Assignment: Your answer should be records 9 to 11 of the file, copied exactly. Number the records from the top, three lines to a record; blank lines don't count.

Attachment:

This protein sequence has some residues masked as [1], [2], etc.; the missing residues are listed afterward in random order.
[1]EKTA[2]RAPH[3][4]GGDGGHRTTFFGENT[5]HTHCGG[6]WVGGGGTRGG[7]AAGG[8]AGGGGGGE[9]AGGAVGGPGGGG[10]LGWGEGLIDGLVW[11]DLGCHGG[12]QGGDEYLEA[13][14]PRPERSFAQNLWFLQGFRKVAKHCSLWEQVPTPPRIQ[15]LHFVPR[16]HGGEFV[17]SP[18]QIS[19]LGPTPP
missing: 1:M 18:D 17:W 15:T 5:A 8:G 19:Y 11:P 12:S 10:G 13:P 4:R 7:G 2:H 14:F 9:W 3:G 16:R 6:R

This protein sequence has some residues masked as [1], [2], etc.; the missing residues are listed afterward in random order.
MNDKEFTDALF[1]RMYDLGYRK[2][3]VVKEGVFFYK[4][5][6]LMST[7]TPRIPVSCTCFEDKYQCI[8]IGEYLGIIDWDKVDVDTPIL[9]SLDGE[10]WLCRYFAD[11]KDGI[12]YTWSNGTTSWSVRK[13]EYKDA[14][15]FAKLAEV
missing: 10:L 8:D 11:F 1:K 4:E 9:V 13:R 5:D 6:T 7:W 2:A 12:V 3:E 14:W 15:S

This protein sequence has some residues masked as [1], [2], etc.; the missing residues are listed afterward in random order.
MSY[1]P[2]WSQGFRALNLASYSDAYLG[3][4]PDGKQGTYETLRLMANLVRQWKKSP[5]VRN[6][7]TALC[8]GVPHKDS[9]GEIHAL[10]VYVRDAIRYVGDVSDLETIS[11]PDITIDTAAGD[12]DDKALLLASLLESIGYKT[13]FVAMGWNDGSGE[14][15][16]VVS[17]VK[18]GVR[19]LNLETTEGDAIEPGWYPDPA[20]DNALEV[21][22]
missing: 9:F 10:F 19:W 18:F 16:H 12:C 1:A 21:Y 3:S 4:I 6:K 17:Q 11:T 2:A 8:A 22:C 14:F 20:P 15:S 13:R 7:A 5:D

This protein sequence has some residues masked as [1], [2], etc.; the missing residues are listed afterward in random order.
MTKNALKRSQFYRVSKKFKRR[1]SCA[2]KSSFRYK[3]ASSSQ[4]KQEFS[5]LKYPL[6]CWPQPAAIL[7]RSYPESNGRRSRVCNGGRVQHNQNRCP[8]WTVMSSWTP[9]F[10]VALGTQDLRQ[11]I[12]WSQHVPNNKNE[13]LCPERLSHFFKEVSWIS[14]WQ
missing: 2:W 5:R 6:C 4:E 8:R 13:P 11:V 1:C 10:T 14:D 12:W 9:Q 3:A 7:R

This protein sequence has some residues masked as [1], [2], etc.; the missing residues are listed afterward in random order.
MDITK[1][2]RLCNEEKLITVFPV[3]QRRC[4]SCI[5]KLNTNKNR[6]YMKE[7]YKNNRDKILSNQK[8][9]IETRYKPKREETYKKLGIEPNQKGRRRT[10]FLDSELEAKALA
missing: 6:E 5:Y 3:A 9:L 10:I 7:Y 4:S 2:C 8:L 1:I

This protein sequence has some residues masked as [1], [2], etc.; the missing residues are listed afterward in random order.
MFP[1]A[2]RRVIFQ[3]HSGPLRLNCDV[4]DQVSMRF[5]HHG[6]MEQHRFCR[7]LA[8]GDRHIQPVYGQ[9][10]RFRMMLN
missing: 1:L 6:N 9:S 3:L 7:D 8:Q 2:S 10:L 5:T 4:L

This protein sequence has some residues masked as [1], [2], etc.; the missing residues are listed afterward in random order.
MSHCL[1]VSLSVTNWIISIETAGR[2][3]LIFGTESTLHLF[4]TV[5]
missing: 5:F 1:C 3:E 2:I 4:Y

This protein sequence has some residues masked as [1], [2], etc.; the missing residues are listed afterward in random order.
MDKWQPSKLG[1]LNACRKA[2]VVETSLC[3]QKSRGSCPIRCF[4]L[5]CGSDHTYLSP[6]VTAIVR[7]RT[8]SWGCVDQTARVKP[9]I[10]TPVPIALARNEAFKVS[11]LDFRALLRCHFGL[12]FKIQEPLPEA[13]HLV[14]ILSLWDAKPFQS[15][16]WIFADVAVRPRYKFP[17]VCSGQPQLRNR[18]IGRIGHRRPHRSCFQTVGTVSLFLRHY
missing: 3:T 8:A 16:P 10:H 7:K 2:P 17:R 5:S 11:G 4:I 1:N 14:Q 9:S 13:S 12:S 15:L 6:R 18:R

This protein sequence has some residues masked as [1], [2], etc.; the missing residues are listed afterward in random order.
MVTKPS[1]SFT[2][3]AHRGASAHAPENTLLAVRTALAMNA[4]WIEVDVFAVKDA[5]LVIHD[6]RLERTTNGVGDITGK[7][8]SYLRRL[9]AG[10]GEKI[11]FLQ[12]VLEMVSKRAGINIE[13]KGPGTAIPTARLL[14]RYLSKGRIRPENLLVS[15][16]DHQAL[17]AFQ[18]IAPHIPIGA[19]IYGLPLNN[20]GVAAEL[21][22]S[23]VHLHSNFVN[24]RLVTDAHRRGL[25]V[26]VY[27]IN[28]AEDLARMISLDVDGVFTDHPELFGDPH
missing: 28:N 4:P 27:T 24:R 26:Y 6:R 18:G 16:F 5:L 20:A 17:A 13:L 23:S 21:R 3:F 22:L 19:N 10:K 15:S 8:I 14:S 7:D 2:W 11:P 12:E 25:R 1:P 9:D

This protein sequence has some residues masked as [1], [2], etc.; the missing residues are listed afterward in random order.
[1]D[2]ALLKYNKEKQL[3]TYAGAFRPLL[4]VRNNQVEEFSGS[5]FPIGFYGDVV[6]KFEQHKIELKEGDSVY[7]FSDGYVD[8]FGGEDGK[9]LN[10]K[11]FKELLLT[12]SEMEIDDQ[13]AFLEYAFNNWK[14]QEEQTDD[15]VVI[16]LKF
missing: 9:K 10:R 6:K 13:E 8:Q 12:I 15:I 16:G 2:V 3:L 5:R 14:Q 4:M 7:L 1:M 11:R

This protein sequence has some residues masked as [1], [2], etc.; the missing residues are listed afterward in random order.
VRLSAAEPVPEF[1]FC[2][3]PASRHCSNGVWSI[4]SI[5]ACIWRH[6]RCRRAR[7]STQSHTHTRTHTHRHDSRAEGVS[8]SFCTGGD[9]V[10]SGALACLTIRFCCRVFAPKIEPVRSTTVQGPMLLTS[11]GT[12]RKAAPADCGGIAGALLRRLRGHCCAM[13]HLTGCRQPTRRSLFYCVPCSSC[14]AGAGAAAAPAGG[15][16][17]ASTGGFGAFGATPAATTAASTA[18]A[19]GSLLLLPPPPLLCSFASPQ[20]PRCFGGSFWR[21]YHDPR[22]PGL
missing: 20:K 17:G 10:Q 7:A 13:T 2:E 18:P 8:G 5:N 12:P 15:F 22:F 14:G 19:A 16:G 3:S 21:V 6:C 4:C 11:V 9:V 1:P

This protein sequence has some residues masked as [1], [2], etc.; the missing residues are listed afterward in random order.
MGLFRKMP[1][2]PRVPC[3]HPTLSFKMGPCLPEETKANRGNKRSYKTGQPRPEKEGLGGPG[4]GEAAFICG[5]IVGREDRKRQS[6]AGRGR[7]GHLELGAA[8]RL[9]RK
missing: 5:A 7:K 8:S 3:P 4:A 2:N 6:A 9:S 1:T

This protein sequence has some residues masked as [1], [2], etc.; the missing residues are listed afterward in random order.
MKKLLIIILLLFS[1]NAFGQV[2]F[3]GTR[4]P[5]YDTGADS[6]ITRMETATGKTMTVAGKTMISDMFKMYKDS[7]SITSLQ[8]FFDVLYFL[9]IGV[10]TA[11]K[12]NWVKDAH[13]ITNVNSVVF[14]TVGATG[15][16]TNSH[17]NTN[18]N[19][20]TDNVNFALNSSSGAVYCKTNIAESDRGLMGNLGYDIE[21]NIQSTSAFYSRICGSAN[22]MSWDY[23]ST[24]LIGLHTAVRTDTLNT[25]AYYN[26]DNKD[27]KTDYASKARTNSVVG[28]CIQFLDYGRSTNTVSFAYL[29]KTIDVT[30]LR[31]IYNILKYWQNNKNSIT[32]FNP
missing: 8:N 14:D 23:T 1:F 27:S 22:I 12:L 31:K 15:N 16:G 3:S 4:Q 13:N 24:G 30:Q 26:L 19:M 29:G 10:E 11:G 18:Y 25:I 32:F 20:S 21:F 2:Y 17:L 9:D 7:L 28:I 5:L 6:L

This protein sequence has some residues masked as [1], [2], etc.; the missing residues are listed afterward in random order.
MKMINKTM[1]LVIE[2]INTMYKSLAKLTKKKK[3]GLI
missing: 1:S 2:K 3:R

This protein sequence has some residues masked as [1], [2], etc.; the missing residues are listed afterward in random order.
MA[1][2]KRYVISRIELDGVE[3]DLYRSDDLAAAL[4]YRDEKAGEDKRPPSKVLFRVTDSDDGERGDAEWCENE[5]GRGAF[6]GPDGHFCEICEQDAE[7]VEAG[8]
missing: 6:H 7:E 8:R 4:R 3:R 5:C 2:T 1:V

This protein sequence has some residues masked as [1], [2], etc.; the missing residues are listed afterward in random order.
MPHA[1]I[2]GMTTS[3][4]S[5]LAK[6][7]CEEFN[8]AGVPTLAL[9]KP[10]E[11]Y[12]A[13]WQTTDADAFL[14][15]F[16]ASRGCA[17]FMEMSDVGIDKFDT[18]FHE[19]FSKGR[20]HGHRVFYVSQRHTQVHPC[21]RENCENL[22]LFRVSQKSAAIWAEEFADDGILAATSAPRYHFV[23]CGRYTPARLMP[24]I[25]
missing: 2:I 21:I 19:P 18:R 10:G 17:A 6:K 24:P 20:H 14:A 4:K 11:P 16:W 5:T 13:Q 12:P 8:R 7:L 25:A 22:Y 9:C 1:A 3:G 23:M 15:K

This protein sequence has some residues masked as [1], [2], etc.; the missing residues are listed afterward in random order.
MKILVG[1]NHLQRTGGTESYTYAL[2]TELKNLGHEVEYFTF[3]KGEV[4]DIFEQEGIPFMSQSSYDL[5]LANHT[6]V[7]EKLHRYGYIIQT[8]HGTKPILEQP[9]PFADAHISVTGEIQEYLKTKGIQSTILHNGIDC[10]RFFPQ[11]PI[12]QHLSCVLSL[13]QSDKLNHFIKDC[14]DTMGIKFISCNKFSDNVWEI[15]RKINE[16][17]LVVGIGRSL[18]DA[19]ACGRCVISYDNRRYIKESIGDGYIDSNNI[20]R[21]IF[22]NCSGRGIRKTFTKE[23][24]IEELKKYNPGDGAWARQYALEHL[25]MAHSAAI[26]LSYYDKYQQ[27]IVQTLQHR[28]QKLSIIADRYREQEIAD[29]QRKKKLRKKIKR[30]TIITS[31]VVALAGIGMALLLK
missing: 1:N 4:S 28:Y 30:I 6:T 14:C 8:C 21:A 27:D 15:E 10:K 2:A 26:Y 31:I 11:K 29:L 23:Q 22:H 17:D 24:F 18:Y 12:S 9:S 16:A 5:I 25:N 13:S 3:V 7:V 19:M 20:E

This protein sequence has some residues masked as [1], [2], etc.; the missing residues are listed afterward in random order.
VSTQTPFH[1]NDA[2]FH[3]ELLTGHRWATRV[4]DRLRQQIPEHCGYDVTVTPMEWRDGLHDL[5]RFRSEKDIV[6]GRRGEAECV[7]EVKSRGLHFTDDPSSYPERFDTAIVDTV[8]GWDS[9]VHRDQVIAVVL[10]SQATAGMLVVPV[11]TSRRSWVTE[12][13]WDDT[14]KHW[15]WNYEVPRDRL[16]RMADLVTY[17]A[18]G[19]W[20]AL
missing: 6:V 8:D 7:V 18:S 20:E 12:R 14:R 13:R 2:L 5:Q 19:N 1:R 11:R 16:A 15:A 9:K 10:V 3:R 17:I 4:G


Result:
This protein sequence has some residues masked as [1], [2], etc.; the missing residues are listed afterward in random order.
MVTKPS[1]SFT[2][3]AHRGASAHAPENTLLAVRTALAMNA[4]WIEVDVFAVKDA[5]LVIHD[6]RLERTTNGVGDITGK[7][8]SYLRRL[9]AG[10]GEKI[11]FLQ[12]VLEMVSKRAGINIE[13]KGPGTAIPTARLL[14]RYLSKGRIRPENLLVS[15][16]DHQAL[17]AFQ[18]IAPHIPIGA[19]IYGLPLNN[20]GVAAEL[21][22]S[23]VHLHSNFVN[24]RLVTDAHRRGL[25]V[26]VY[27]IN[28]AEDLARMISLDVDGVFTDHPELFGDPH
missing: 28:N 4:P 27:T 24:R 26:Y 6:R 18:G 16:F 5:L 20:A 17:A 13:L 23:S 21:R 3:F 22:L 19:N 10:K 15:S 8:I 14:S 7:D 2:W 11:P 12:E 25:R 1:P 9:D

This protein sequence has some residues masked as [1], [2], etc.; the missing residues are listed afterward in random order.
[1]D[2]ALLKYNKEKQL[3]TYAGAFRPLL[4]VRNNQVEEFSGS[5]FPIGFYGDVV[6]KFEQHKIELKEGDSVY[7]FSDGYVD[8]FGGEDGK[9]LN[10]K[11]FKELLLT[12]SEMEIDDQ[13]AFLEYAFNNWK[14]QEEQTDD[15]VVI[16]LKF
missing: 9:K 10:R 6:K 13:E 8:Q 12:I 15:I 16:G 2:V 3:L 5:R 14:Q 4:M 7:L 1:M 11:R

This protein sequence has some residues masked as [1], [2], etc.; the missing residues are listed afterward in random order.
VRLSAAEPVPEF[1]FC[2][3]PASRHCSNGVWSI[4]SI[5]ACIWRH[6]RCRRAR[7]STQSHTHTRTHTHRHDSRAEGVS[8]SFCTGGD[9]V[10]SGALACLTIRFCCRVFAPKIEPVRSTTVQGPMLLTS[11]GT[12]RKAAPADCGGIAGALLRRLRGHCCAM[13]HLTGCRQPTRRSLFYCVPCSSC[14]AGAGAAAAPAGG[15][16][17]ASTGGFGAFGATPAATTAASTA[18]A[19]GSLLLLPPPPLLCSFASPQ[20]PRCFGGSFWR[21]YHDPR[22]PGL
missing: 20:K 17:G 10:Q 7:A 13:T 2:E 18:P 8:G 5:N 12:P 15:F 22:F 14:G 19:A 16:G 3:S 21:V 6:C 4:C 11:V 9:V 1:P